corridors of power
The offices of powerful leaders. For example, As clerk to a Supreme Court justice, Jim thought he'd get his foot inside the corridors of power. This term was first used by C.P. Snow in his novel Homecomings (1956) for the ministries of Britain's Whitehall, with their top-ranking civil servants. Later it was broadened to any high officials.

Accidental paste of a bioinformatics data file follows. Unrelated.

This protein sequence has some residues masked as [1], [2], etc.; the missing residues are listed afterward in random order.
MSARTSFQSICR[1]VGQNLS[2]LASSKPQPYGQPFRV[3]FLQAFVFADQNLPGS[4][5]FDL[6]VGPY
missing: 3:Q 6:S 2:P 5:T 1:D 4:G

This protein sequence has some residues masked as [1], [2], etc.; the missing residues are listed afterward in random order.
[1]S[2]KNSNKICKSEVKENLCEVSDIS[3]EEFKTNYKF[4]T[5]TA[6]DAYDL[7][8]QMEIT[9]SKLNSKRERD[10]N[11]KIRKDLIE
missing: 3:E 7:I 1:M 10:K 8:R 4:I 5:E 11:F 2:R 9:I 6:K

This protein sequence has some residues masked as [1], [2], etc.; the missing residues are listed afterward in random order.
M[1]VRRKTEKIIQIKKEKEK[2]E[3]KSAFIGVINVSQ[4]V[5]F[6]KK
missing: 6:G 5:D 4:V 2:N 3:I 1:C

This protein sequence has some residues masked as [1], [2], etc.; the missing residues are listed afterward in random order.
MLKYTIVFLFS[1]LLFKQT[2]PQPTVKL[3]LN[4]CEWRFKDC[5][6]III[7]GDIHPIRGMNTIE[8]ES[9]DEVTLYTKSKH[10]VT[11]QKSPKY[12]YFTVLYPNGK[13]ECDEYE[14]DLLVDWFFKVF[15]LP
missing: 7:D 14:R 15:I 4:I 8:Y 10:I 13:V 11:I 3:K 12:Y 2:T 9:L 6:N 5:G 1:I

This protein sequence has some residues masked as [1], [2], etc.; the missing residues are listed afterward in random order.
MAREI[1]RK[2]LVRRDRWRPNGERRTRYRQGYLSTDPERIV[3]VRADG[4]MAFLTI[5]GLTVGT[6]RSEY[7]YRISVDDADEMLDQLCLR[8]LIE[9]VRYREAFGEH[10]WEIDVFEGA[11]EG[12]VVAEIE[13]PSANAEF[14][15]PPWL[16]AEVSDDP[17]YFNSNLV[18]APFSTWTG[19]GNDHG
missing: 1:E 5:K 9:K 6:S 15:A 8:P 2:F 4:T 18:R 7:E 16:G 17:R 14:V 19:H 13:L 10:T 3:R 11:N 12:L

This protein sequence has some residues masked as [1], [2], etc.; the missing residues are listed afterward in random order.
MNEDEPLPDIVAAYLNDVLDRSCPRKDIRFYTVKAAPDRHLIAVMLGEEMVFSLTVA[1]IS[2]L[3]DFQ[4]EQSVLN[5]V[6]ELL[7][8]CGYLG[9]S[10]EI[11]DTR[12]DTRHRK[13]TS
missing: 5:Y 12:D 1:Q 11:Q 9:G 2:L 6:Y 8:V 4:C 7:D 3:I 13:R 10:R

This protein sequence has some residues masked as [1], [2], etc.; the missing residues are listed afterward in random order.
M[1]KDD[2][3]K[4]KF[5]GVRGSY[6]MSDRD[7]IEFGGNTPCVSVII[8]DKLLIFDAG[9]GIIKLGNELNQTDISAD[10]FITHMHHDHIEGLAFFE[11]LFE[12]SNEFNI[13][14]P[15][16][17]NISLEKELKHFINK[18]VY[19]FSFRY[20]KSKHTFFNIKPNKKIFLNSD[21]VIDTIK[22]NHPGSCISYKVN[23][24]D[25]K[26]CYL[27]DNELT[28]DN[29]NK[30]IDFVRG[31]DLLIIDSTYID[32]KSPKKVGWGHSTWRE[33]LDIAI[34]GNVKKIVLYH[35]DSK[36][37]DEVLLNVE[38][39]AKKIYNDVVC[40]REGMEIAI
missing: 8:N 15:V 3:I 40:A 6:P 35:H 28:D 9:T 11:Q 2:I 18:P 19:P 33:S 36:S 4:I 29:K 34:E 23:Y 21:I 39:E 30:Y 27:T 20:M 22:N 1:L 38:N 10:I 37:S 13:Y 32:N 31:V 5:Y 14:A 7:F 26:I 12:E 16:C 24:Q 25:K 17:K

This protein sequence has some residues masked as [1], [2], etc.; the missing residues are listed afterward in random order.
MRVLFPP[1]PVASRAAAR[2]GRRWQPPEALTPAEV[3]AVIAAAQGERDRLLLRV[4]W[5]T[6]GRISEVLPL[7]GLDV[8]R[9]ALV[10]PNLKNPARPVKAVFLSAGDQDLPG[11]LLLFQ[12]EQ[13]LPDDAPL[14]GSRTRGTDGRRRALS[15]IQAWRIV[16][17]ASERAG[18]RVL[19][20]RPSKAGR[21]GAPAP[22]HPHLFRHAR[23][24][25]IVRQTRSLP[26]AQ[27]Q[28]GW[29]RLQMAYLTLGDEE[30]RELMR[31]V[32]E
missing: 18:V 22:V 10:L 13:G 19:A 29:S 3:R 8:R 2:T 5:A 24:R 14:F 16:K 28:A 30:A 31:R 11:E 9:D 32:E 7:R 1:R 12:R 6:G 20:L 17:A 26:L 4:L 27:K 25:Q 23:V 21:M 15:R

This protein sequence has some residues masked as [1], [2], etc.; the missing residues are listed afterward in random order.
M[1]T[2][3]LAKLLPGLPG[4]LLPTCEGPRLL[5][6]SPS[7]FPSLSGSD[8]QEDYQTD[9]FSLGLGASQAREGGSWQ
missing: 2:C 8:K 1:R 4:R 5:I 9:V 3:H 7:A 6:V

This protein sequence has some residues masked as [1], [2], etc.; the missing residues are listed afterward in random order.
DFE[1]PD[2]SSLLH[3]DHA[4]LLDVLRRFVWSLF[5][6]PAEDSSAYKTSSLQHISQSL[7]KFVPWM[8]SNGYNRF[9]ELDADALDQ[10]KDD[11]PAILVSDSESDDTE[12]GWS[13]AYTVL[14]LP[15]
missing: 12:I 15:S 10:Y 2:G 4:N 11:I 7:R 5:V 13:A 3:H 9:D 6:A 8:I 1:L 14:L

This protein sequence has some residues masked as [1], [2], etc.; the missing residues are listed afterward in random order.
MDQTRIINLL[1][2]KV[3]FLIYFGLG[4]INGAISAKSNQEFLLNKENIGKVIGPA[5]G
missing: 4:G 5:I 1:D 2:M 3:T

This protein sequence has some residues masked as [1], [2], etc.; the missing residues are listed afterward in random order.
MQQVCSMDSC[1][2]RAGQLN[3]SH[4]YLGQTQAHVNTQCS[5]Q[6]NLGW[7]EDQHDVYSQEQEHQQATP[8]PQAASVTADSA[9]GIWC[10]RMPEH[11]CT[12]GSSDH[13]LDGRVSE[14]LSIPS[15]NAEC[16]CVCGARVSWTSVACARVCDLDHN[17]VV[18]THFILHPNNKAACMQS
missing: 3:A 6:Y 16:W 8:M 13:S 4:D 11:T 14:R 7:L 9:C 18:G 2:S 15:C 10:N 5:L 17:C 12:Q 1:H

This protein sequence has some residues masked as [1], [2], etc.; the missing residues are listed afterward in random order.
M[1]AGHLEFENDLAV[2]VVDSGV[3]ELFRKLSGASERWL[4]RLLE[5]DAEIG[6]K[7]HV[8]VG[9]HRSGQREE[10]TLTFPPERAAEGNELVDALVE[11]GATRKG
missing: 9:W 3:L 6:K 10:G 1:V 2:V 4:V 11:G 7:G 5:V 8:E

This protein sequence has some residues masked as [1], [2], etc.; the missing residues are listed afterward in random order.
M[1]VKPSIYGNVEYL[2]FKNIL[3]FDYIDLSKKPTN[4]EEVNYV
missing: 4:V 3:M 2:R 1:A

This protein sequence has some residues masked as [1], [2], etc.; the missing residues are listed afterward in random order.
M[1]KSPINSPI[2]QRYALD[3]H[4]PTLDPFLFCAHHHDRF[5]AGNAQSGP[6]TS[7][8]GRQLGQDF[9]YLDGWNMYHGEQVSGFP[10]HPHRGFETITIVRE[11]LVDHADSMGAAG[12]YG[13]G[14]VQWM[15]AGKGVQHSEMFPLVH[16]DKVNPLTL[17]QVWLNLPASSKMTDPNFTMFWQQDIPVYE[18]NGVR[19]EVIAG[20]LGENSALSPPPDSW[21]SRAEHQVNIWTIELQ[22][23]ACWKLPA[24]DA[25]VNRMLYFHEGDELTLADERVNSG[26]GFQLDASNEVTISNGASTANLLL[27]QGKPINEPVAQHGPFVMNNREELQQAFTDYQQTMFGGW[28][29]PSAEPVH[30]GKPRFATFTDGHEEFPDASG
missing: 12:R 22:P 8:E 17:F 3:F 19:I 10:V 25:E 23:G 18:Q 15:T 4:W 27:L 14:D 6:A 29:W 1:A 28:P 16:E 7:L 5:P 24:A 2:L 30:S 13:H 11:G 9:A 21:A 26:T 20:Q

|a children's mummer's parade, as on the Fourth of July, with prizes for the best costumes.|
|a printed punctuation mark (‽), available only in some typefaces, designed to combine the question mark (?) and the exclamation point (!), indicating a mixture of query and interjection, as after a rhetorical question.|